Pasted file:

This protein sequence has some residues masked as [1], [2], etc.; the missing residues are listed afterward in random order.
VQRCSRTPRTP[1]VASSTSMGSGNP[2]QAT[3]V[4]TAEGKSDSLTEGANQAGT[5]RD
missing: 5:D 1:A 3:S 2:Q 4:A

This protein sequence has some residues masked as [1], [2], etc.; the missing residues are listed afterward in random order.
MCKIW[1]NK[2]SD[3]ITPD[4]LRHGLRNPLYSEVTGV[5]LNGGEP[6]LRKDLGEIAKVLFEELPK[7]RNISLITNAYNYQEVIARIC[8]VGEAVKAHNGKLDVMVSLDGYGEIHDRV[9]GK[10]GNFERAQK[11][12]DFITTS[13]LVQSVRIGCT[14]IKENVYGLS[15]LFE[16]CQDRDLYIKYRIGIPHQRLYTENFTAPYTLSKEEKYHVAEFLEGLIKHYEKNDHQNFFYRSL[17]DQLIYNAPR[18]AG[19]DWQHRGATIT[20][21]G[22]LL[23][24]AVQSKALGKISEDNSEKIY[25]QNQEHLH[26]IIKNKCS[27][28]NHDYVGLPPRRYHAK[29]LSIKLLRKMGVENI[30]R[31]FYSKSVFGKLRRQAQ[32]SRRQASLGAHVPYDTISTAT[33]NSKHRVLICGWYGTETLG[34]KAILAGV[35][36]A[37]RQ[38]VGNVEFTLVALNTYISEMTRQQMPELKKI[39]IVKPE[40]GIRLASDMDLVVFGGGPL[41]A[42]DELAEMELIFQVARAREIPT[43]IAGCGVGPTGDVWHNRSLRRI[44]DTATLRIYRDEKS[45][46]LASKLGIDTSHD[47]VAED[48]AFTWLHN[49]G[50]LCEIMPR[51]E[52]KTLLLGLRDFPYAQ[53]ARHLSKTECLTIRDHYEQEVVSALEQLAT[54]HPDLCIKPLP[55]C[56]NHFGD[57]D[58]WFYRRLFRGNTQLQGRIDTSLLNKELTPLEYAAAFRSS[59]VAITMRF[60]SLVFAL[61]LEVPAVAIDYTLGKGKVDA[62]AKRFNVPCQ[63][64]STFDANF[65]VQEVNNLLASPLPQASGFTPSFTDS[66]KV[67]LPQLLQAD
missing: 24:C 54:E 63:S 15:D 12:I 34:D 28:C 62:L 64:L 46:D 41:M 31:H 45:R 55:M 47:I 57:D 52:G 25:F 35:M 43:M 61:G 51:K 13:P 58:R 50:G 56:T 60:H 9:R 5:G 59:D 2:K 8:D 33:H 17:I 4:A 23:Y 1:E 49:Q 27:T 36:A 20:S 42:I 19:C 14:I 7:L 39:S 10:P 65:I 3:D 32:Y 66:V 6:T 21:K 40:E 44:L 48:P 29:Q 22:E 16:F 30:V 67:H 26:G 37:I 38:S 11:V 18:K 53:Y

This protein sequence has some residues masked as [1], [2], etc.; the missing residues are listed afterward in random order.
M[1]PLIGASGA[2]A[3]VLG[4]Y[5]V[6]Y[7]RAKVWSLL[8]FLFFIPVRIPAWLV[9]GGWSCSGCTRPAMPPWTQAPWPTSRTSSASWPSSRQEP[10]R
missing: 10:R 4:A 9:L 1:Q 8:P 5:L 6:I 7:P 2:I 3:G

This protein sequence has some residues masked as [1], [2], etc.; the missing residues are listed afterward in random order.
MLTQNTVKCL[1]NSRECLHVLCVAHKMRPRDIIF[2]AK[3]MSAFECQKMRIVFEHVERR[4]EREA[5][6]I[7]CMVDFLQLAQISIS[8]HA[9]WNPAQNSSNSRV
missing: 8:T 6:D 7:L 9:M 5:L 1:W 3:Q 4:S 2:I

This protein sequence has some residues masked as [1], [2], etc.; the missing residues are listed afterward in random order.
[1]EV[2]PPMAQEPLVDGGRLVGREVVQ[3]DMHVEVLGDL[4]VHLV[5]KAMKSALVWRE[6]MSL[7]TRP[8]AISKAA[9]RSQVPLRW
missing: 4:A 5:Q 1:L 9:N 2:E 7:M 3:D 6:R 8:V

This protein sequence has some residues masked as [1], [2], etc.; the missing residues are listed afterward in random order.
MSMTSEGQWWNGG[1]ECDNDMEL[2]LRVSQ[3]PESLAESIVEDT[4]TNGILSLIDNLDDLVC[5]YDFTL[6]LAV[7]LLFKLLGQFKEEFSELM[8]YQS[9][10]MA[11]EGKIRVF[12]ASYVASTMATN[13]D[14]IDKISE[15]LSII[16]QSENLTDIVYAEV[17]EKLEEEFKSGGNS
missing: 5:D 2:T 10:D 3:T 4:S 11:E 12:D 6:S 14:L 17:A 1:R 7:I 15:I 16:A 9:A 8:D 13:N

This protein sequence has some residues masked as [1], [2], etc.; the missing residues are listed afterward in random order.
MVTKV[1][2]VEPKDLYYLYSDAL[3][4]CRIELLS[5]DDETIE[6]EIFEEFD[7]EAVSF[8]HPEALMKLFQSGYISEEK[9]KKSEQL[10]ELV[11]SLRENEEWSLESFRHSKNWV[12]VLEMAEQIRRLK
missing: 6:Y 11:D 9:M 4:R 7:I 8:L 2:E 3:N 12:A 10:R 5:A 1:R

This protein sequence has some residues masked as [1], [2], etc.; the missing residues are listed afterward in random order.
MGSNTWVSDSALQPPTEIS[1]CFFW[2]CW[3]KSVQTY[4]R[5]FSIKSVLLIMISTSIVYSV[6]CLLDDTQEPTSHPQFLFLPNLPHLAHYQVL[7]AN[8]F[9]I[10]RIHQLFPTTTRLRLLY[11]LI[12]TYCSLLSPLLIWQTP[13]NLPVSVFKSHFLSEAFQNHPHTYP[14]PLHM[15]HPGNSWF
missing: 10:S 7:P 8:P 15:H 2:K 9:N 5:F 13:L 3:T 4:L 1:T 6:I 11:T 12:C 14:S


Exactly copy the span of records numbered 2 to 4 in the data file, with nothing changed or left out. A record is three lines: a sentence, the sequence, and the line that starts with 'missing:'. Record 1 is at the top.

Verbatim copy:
This protein sequence has some residues masked as [1], [2], etc.; the missing residues are listed afterward in random order.
MCKIW[1]NK[2]SD[3]ITPD[4]LRHGLRNPLYSEVTGV[5]LNGGEP[6]LRKDLGEIAKVLFEELPK[7]RNISLITNAYNYQEVIARIC[8]VGEAVKAHNGKLDVMVSLDGYGEIHDRV[9]GK[10]GNFERAQK[11][12]DFITTS[13]LVQSVRIGCT[14]IKENVYGLS[15]LFE[16]CQDRDLYIKYRIGIPHQRLYTENFTAPYTLSKEEKYHVAEFLEGLIKHYEKNDHQNFFYRSL[17]DQLIYNAPR[18]AG[19]DWQHRGATIT[20][21]G[22]LL[23][24]AVQSKALGKISEDNSEKIY[25]QNQEHLH[26]IIKNKCS[27][28]NHDYVGLPPRRYHAK[29]LSIKLLRKMGVENI[30]R[31]FYSKSVFGKLRRQAQ[32]SRRQASLGAHVPYDTISTAT[33]NSKHRVLICGWYGTETLG[34]KAILAGV[35][36]A[37]RQ[38]VGNVEFTLVALNTYISEMTRQQMPELKKI[39]IVKPE[40]GIRLASDMDLVVFGGGPL[41]A[42]DELAEMELIFQVARAREIPT[43]IAGCGVGPTGDVWHNRSLRRI[44]DTATLRIYRDEKS[45][46]LASKLGIDTSHD[47]VAED[48]AFTWLHN[49]G[50]LCEIMPR[51]E[52]KTLLLGLRDFPYAQ[53]ARHLSKTECLTIRDHYEQEVVSALEQLAT[54]HPDLCIKPLP[55]C[56]NHFGD[57]D[58]WFYRRLFRGNTQLQGRIDTSLLNKELTPLEYAAAFRSS[59]VAITMRF[60]SLVFAL[61]LEVPAVAIDYTLGKGKVDA[62]AKRFNVPCQ[63][64]STFDANF[65]VQEVNNLLASPLPQASGFTPSFTDS[66]KV[67]LPQLLQAD
missing: 24:C 54:E 63:S 15:D 12:I 34:D 28:C 62:L 64:L 46:D 41:M 31:H 45:R 55:M 47:I 57:D 52:G 25:F 35:M 43:M 61:G 51:K 13:P 58:R 50:G 56:T 60:H 9:R 5:G 59:D 2:K 8:D 33:H 17:I 4:A 23:Y 1:E 49:Q 27:T 36:A 20:S 42:I 19:C 14:I 7:L 39:S 10:P 65:I 3:D 32:Y 66:V 6:T 21:K 40:E 44:L 48:P 29:Q 22:E 16:F 30:V 67:H 26:G 37:I 38:S 11:V 18:K 53:Y

This protein sequence has some residues masked as [1], [2], etc.; the missing residues are listed afterward in random order.
M[1]PLIGASGA[2]A[3]VLG[4]Y[5]V[6]Y[7]RAKVWSLL[8]FLFFIPVRIPAWLV[9]GGWSCSGCTRPAMPPWTQAPWPTSRTSSASWPSSRQEP[10]R
missing: 10:R 4:A 9:L 1:Q 8:P 5:L 6:I 7:P 2:I 3:G

This protein sequence has some residues masked as [1], [2], etc.; the missing residues are listed afterward in random order.
MLTQNTVKCL[1]NSRECLHVLCVAHKMRPRDIIF[2]AK[3]MSAFECQKMRIVFEHVERR[4]EREA[5][6]I[7]CMVDFLQLAQISIS[8]HA[9]WNPAQNSSNSRV
missing: 8:T 6:D 7:L 9:M 5:L 1:W 3:Q 4:S 2:I